Everyday Consequences of Analytic Thinking

Pennycook, G., Fugelsang, J.A., & Koehler, D.J. (2015). Everyday consequences of analytic thinking. Current Directions in Psychological Science, 24, 425-443. DOI: 10.1177/0963721415604610

23 Pages Posted: 24 Aug 2015 Last revised: 29 Mar 2019

See all articles by Gordon Pennycook

Gordon Pennycook

University of Regina

Jonathan Fugelsang

University of Waterloo - Department of Psychology

Derek Koehler

University of Waterloo

Date Written: August 14, 2015

Abstract

We review recent evidence revealing that the mere willingness to engage analytic reasoning as a means to override intuitive “gut feelings” is a meaningful predictor of key psychological outcomes in diverse areas of everyday life. For example, those with a more analytic thinking style are more skeptical about religious, paranormal, and conspiratorial concepts. In addition, analytic thinking relates to having less traditional moral values, making less emotional or disgust-based moral judgments, and being less cooperative and more rationally self-interested in social dilemmas. Analytic thinkers are even less likely to offload thinking to smartphone technology and may be more creative. Taken together, these results indicate that the propensity to think analytically has major consequences for individual psychology.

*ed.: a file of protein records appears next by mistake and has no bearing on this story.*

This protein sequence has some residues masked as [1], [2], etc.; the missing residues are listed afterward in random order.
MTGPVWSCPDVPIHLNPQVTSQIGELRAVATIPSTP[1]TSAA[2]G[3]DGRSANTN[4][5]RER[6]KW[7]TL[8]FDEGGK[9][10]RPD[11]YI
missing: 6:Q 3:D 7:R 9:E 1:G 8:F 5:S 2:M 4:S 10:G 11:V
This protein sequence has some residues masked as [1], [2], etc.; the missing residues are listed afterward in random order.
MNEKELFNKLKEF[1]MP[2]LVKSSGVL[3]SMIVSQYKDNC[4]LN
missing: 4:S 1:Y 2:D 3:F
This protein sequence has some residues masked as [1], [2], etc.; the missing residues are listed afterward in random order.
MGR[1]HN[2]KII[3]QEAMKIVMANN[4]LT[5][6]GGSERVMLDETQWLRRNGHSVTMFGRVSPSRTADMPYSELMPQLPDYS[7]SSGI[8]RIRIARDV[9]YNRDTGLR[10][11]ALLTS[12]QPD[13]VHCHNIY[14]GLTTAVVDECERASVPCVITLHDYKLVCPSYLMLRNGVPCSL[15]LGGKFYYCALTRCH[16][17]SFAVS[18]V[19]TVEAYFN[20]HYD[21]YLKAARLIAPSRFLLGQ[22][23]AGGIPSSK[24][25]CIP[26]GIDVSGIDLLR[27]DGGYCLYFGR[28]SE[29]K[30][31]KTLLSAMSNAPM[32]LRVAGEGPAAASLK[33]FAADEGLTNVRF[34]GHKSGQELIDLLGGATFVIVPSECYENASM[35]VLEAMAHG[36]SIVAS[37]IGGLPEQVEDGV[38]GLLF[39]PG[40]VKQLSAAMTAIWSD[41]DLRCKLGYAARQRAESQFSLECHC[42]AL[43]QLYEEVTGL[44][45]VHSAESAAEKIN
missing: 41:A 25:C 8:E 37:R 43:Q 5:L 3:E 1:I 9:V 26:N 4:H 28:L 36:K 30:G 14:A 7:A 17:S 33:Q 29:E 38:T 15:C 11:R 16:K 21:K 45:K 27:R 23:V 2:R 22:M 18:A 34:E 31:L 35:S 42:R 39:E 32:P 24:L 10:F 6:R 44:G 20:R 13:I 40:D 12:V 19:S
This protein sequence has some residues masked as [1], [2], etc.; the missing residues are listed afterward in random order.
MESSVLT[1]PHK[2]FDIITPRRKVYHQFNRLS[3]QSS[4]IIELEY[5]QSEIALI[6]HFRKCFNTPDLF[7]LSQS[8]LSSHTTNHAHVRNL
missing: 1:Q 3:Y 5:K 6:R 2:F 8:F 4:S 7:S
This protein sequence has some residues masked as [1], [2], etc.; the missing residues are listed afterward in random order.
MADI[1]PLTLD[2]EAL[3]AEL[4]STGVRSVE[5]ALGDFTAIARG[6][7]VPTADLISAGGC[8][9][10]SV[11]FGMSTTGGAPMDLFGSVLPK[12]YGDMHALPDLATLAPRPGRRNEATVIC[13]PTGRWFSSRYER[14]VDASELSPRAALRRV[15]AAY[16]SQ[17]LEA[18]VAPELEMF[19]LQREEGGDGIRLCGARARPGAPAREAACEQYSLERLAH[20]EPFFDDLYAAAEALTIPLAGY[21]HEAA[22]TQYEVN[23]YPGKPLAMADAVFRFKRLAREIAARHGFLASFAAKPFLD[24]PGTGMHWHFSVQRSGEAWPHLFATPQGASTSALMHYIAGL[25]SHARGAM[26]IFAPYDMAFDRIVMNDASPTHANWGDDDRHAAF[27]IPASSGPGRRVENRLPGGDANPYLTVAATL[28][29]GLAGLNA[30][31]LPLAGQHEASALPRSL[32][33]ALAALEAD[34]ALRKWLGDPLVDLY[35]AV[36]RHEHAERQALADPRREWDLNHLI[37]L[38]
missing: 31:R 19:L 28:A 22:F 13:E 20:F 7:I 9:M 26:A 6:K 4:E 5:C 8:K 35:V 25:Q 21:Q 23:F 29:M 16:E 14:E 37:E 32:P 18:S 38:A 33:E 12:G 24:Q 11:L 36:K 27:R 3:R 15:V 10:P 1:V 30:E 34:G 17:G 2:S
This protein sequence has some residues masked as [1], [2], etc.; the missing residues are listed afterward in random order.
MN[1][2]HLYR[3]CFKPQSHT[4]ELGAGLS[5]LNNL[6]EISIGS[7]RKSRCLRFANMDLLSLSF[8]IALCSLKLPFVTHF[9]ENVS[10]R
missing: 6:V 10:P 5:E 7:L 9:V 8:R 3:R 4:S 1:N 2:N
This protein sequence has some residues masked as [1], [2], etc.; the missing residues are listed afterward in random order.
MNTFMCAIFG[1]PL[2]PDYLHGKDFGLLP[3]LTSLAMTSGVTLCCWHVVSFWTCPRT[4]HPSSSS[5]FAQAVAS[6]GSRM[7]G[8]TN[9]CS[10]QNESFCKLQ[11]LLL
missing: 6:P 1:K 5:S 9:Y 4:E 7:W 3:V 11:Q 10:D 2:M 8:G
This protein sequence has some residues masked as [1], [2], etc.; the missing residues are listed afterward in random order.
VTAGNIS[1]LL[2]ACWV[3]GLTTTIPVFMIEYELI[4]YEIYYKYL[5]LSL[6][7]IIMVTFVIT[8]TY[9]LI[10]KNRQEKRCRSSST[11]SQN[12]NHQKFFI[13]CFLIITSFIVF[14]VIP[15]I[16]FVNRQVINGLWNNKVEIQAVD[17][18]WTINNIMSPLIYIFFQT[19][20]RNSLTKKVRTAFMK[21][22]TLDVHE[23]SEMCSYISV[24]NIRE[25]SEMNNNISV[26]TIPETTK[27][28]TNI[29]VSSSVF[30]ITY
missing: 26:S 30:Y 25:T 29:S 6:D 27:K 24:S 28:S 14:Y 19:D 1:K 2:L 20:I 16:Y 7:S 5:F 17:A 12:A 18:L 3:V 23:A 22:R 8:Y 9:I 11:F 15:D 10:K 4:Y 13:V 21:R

Keywords: Analytic thinking; reasoning; cognitive style; religion; morality

Suggested Citation

Pennycook, Gordon and Fugelsang, Jonathan and Koehler, Derek, Everyday Consequences of Analytic Thinking (August 14, 2015). Pennycook, G., Fugelsang, J.A., & Koehler, D.J. (2015). Everyday consequences of analytic thinking. Current Directions in Psychological Science, 24, 425-443. DOI: 10.1177/0963721415604610. Available at SSRN: https://ssrn.com/abstract=2644392 or http://dx.doi.org/10.2139/ssrn.2644392

Gordon Pennycook (Contact Author)

University of Regina ( email )

3737 Wascana Parkway
Regina, Saskatchewan S4S OA2 S4S 0A1
Canada

Jonathan Fugelsang

University of Waterloo - Department of Psychology

200 University Avenue West
Waterloo, Ontario N2L 3G1
Canada

Derek Koehler

University of Waterloo ( email )

Waterloo, Ontario N2L 3G1
Canada

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